Jason: Here’s the deal. We’re working on this client’s bike and were jammed up. We have another bike due and we have to get this approved before the entire team can start working on it. I would get a rendering going and I always tried to plan it so it would jam out over lunch and there wouldn’t be computer downtime. What would happen is I would come in, check the rendering and I’d think, (in an agonized voice) “Oh man, this took two and a half hours and I’ve got chrome, and ray tracing and this and that, kung fu fighting, and I look back and there’s one brake caliper I forgot to put the green material on so its chrome. Or maybe the one gas tank, because its split in half, is a slightly different color than the other because I didn’t assign something right! Basically, I would mess something up and it would inert the whole project. At that point, what I would do to save time and not have to do a whole hour and a half re-render, is render just that brake caliper and bring it into (Adobe) Photoshop, pack it in there and try to make it look right. I don’t miss that.
BOXX: Jim, how does your BOXX workstation differ from what you were using before?
Jim: Night and day. I wasn’t as fortunate as Jason. The CPU I was using when I got here was really bad; I mean it would take days to download five photos. It was extremely painful. It was an HP too and it had been passed around through a couple of people before it got to me, so it already had a lot of internal damage done to it. Going to the BOXX, I’m using the APEXX 2, and it’s just incredible. The downloads, uploads, everything just flies. No rendering time like Jason has with his bike designs. For me to render or do anything in Premiere Pro just takes seconds to build the images and video out where I can go back and view them and make more edits. A night and day difference.
BOXX: How much time has it saved?
Jim: I’m going to say seven.
Jim: Oh, I was just giving you a number.
BOXX: That’s okay. I have you on tape so that’s on the record.
Jim: Seriously, I’ll bet you I save a good day a week, definitely.
Jim: Oh yeah. And I do a lot of AIs for social media, so I have a lot of software that runs in the background doing stuff for me. It doesn’t bog down at all with any of that. Just yesterday, I did a live stream from here and it was crystal clear using the BOXX. I was using the new Logitech C920 4K webcam and a Realtech shotgun plugged right into the APEXX 2 mic jack. It just worked phenomenally.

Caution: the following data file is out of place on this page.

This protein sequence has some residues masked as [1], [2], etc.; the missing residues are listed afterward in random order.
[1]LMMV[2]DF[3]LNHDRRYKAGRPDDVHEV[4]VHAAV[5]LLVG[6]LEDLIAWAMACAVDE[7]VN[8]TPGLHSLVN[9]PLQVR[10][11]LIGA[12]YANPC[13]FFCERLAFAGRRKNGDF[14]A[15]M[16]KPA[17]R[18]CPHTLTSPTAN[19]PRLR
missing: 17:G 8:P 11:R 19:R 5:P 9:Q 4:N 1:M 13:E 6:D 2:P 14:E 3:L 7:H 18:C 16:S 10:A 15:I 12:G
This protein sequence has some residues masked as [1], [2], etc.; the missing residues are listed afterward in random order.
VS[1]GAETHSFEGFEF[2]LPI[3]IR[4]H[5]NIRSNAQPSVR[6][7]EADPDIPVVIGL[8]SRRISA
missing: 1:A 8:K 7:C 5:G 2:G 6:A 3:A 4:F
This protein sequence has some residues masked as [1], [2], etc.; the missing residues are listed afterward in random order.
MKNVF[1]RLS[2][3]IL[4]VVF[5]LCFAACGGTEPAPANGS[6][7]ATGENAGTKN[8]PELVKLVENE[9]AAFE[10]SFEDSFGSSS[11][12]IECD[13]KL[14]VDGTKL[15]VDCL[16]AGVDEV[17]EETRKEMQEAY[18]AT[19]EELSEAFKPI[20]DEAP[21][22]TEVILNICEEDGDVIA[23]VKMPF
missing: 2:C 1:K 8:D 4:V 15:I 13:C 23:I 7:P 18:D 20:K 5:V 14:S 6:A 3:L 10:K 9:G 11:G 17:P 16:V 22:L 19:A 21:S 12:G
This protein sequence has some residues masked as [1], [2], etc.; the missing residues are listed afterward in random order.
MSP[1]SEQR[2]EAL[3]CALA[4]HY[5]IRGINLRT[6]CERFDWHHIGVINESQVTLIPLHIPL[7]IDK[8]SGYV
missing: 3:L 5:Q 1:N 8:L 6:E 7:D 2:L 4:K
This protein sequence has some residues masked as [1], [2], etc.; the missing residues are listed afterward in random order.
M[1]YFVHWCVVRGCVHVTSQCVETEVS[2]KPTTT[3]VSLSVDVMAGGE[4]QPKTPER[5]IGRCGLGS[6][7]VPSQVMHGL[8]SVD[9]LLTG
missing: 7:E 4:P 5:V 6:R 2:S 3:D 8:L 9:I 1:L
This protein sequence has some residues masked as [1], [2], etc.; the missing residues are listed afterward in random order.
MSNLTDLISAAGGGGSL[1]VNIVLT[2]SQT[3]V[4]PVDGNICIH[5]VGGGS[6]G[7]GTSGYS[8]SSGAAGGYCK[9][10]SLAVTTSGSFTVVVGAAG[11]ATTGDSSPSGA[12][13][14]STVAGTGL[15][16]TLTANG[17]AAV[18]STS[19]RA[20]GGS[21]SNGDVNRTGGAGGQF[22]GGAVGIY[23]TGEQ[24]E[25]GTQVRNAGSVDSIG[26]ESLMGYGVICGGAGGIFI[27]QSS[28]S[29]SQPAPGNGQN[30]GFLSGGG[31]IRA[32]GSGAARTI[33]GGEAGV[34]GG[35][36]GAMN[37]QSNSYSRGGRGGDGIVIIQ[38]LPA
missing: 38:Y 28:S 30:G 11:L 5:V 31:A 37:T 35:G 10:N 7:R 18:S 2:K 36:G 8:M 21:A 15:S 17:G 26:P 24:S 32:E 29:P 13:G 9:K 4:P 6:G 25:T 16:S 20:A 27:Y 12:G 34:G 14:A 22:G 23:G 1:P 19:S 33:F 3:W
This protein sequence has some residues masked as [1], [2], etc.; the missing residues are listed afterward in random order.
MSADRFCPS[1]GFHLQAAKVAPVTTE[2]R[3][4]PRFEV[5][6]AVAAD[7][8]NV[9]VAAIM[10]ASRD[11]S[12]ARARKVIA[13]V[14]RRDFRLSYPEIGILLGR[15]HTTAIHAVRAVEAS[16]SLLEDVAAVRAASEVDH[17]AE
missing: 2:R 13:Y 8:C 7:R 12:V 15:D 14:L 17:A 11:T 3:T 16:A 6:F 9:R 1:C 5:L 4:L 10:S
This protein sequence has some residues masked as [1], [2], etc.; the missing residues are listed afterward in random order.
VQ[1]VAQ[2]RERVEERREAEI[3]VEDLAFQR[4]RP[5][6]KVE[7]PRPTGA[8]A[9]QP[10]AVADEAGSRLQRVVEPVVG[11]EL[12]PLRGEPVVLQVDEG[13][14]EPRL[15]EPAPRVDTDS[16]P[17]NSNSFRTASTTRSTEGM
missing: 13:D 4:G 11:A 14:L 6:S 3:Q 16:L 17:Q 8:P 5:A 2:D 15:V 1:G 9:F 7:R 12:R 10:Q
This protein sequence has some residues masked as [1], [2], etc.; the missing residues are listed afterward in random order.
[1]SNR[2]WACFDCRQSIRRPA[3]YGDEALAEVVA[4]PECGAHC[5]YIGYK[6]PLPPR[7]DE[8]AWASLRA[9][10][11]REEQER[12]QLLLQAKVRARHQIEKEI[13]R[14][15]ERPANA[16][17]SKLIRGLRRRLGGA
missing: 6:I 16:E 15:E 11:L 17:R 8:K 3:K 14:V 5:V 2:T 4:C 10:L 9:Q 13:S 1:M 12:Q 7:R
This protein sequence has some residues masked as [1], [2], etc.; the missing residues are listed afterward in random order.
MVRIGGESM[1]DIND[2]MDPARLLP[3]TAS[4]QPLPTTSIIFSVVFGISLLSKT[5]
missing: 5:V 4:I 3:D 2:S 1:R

BOXX: Has there been a deadline you made with the APEXX 2 that you would never have made using the HP?
Jim: It the same thing Jason goes through. Paul or someone else will come in here looking for something and we have to knock it out. One example was a video Jason and I shot it in the morning and we had to have it to a very high profile client by lunchtime. There was a lot of footage, a lot of different takes, different angles, and we had to chop it up and get it in high quality. We didn’t want to give him anything that didn’t best represent him, Paul, or OCC. If we had to do that on our old HPs, we definitely would have failed.
BOXX: Jason, what’s your creative process and workflow like? Does it differ from project to project? What applications do you rely on?
Jason: It’s always different because each project is severely different. The workflow that I like is doing a lot of the engineering and modeling in Autodesk Fusion 360—anything that’s hard numbers and things like that. For organic stuff like a dragon head, gas tank, or anything really super smooth or creative if you will, I use 3ds Max 2016. Everything ends up going inside Max when I do an assembly because it’s the quickest. I just import an FTL from Fusion and start rocking and rolling and putting things together. That’s where I build the bike—in 3ds Max. I use V-Ray 3.3 to render it out. From there, I’ll hopefully get a nice looking bike and then bring it into Photoshop and add some accents. Sometimes, paint schemes in Photoshop come a little bit easier than in 3ds Max. Finally, I create a spec sheet to accompany the bike design. That’s my workflow. I sketch in Photoshop and Autodesk Book Pro as well.
BOXX: Do you ever create any video or animation?
Jason: I used to, but now with Jim here, he does that along with logos, special effects, and kung foo fighting as well.
BOXX: Tell me about your workflow, Jim.
Jim: I do all the photography and in-house video. I use the APEXX 2 to download all the still footage from the cameras and video. They come from a couple of different sources, so there are all different formats.
BOXX: What kind of camera gear are you using?
Jim: Everything from Canon DSLRs to their (Canon) XC10 4K (camcorder), Panasonics, Sony—we have something from everybody here. My primaries are going to be the DSLRs and the XC10.
BOXX: What happens once you bring it into the computer?
Jim: I do some archiving and put it into separate folders—basically cataloging it. Then I bring it into Adobe CC.I use pretty much everything in Adobe: Photoshop, Lightbox, After Effects, and then edit with Premiere Pro. I’ll come up with a final still image to use on social media or posters and marketing, or chop up the videos and get those out to whatever platform we’re using them for.
BOXX: Were you aware of BOXX prior to joining OCC?
Jim: No, I’ve just been here a little over two years now, so my intro to BOXX was just this past sequence we’re working on now. Now I’m preaching BOXX to anyone who will listen. Your stuff is phenomenal. It blows everything else out of the water.
BOXX: What were you doing before OCC?
Jim: Twenty four and a half years in the (United States) Air Force. I retired from there and went on to do marketing, media, and social media for Gold’s Gym. Then I was offered a job here.
BOXX: Do you like it?
Jim: Yeah, it’s a great gig, I get up every morning and come to a place where I like working. It’s different every day. I never know what I’m going to get when I walk in, what’s going to be asked of me, and that’s great.
BOXX: Tell me about yourself, Jason. What’s your bio prior to Orange County Choppers?